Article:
It also led me to develop my interest in traditional and non-traditional materials.

When an object has its own logic, it begins to talk about many other things. It’s not that it represents anything, but it represents its own reason for existing, in a way, as a material – like clay, with many things, and the body. Then it represents the movement that creates the form.

STF: What was your first clay?

AY: I used the primitive method to sculpt my first clay art. I used my hands to roll, shape and smooth this piece. I was inspired by the flora and fauna, and it was an unforgettable experience. It actually developed my sense of understanding [for] the medium — its state and behavior in certain situations.

STF: There are also other mediums, but why did you choose ceramics?

AY: I wanted to explore the traditional methods of the subcontinent. This is the basic ceramic technique based on [the] four-theme method of earth, water, fire and air. I was looking for a classic creative process that involved creating shapes without a potter’s wheel, using hands, fingers and simple tools. Common hand building techniques are coil and slab building. I examine the physical and formal characteristics of clay through processing and weathering.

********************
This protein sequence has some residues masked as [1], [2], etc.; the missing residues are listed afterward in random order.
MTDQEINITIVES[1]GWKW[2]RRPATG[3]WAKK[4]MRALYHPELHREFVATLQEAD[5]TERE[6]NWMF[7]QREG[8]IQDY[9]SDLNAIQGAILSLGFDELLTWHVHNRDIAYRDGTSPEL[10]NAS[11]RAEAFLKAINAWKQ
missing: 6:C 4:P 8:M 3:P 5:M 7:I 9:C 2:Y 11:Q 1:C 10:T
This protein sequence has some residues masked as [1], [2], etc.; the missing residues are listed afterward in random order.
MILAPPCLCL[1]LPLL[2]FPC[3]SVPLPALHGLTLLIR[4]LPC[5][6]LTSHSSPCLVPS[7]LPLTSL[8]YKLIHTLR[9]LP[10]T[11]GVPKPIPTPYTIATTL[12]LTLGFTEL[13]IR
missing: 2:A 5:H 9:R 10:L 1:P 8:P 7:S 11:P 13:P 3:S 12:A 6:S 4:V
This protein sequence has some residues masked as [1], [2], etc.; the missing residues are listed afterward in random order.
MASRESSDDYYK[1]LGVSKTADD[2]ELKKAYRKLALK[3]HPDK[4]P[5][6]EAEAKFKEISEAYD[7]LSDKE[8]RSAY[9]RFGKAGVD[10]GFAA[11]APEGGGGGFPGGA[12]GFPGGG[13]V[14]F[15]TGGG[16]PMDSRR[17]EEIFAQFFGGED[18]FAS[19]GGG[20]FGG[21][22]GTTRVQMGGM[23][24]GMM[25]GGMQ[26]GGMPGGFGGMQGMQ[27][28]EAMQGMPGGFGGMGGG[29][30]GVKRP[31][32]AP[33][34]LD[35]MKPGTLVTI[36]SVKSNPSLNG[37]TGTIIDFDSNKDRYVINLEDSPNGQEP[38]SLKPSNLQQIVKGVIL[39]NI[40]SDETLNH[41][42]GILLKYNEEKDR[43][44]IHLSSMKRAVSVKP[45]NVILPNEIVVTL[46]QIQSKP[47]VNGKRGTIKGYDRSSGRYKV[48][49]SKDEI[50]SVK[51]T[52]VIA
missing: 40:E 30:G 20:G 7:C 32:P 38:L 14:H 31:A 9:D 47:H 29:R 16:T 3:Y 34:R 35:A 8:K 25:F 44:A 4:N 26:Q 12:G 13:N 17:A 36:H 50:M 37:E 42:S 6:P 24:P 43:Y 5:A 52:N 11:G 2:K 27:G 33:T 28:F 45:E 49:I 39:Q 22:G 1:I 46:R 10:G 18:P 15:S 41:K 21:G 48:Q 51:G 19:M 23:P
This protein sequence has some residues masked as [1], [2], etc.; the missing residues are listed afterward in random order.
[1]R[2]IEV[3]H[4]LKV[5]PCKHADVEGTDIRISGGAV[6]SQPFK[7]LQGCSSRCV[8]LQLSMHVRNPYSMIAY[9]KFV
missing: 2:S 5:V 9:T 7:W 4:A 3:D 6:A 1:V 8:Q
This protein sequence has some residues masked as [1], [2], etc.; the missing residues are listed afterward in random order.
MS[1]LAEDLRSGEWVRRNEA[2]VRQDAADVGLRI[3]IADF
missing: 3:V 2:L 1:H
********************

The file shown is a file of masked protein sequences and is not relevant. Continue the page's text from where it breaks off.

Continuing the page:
STF: How do you view figurative sculpture from the sub-continent?

AY: The figurative art of this subcontinent is largely influenced by [the] The Indus Valley Civilization. Several ancient sites have been discovered in Pakistan. Due to these influences, artists and admirers have developed a common understanding that sculpture is figurative art. However, Mughal miniature paintings are also figurative, depicting the daily life of [the] emperor’s court. Additionally, religious factors also play a role in our view of figurative art. I believe that sculptural form can be anything that can be held, touched and experienced by engaging the five human senses.

STF: Tell me about your medium. How do you color your sculptures?

AY: I worked on different mediums. But ceramics is my power. I work with clay as a medium for my sculptures. My pieces are for visual notes rather than containers or utensils. I use oxide to color my works. They are ceramic colors and it is called a stain. I don’t glaze my work. I only glaze to enhance the color and shine. Burnishing makes my sculpture smooth and shiny.